Monthly Archive: May 2010

thoughts on Specter

Yesterday, “Democratic” Senator Arlen Specter lost in his state’s primary to a Tea-Party-affiliated (the line between Tea Party and anti-establishment is blurry, IMO, especially when you consider that it was founded on opposition to the ARRA stimulus package, specifically).  This is a bit of a tough situation to really assess, but is nonetheless important.

First, Specter has annoyed the bejesus out of me for a while.  First a Republican, then claims that he doesn’t like where his party is going but really just doesn’t like where his numbers are going and switches to the other party, then everyone loves him for “crossing the aisle” and being “bipartisan.”  Just because someone votes against party lines once (then changes parties entirely) doesn’t make that person a messiah.  Yes, party lines have been as rigid as they have been…since I started following politics (a whopping 10 years, maybe), but that doesn’t mean we should start putting people on pedestals.  I mean, the whole rage over Snowe from Maine?  She really only cast that one vote in support of the health care bill to put it before the Senate and is praised for her courage from Democrats, but really didn’t show a consistent bipartisan spirit otherwise.

But just because Specter was a useful ally because he crossed party lines and helped give Democrats a strong(er) majority in a ridiculously partisan Congress doesn’t make him a savior of any kind.  From what I’ve read of his track record (which isn’t extensive, by the way – I follow Pelosi more, for instance, at least partially because she’s from my district in CA), he doesn’t deserve that kind of estimation.

But enough of that rant.  What is perhaps more disconcerting is that the whole Tea Party movement does nothing to stop this partisan mess that is going on in Congress.  Yes, it sends a message to both parties.  I would argue, however, that mid-term elections always send a message to the President as there is almost always disillusionment following the election (how many presidents really deliver on every campaign promise within the first 1.5 years?  How many aren’t attacked left and right by the opposition, even if they are the incumbent, much less the force of change that Obama represents?  People pick up on this, and vote accordingly).  But while the message of massive, rather organized (though if you watch even a couple episodes of the Daily Show you will likely see how illogical some of their platform arguments are) discontent and anger over the “established” ways of “government as usual” is important, the formation of a highly ideological movement that has developed legitimate political and popular backing just creates more partisanship.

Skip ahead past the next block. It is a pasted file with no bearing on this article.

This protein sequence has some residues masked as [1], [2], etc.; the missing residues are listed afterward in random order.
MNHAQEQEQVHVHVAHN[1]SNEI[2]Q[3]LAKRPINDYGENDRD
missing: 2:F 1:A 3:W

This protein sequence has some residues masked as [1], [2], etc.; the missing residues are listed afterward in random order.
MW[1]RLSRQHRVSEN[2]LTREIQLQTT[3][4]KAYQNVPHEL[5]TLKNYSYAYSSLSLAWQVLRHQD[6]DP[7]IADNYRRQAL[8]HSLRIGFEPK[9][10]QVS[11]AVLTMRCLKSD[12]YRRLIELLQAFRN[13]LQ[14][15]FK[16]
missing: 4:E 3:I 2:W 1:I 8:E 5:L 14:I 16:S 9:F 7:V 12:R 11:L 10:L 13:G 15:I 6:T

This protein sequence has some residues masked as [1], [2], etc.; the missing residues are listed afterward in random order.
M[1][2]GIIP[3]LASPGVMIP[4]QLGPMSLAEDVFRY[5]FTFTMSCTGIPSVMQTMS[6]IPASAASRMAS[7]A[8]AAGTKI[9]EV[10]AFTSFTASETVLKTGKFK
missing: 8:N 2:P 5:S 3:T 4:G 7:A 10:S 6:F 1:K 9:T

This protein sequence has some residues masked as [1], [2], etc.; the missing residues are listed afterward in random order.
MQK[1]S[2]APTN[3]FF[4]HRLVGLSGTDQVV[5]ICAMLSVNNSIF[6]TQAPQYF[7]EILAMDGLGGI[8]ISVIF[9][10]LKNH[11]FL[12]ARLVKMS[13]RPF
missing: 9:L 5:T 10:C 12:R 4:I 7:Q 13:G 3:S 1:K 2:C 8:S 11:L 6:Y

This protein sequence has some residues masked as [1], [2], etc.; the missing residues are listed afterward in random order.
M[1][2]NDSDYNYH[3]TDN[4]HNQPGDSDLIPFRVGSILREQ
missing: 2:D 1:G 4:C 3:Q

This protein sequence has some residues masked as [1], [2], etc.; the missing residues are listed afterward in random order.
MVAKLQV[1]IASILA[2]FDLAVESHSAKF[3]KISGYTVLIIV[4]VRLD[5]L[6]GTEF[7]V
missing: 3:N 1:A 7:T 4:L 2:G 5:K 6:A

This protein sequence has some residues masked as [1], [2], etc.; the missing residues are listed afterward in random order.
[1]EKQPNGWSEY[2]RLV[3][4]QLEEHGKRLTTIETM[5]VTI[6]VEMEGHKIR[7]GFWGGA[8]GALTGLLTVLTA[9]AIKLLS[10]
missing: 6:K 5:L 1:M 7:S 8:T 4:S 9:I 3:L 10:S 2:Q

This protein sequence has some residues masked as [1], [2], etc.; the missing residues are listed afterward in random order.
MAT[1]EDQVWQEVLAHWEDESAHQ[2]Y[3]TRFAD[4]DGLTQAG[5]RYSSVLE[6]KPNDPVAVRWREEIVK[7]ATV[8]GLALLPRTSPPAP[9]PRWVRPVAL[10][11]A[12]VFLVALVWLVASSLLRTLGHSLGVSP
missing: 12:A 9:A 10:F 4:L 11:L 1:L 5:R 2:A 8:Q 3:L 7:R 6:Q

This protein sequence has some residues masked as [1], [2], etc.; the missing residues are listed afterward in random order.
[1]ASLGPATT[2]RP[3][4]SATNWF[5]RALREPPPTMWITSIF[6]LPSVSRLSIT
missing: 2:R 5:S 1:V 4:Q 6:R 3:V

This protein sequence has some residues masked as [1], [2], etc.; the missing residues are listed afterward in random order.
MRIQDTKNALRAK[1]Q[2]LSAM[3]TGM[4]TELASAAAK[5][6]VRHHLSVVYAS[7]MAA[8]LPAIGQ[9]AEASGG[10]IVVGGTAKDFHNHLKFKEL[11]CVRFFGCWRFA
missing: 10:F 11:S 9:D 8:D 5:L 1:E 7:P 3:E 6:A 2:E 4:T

Does anyone really think that putting Tea Party-oriented candidates in Congress will decrease partisanship?  Or that somehow bills that have been stuck here or there will suddenly move forward?  Or that government as usual will in fact stop operating as government as usual?

The obvious truth, as one reads this post, is that I’m more of a “work from within” kind of guy.  I do believe that it’s possible to make change from within.  Some of the most influential senators have been the least visible ones, the ones that have been deal-makers, ones that help find compromises and get the job done.  These aren’t the ones that kill off public options (and I don’t think that such people would have made any difference at all in the electrical storm that was the health care reform bill and is the still existent overall debate) or that even make it onto Sunday morning shows.  And I’m not sure they even exist anymore (I do wonder if Clinton or Obama, in another 12 or so years, might have become those kind of people in the Senate had they not run for higher office).

This post, as are many of mine, is all over the place, and is indicative more of how torn I am over the political landscape than anything else.  I’m more of a centrist than anything else, and many nowadays would probably even call me slightly conservative (though definitely not on health care reform or economics – I’ve already been called a socialist on the latter topic).  But overall I’m just a pragmatist.  And it’s becoming just flat-out hard to be a pragmatist in today’s climate.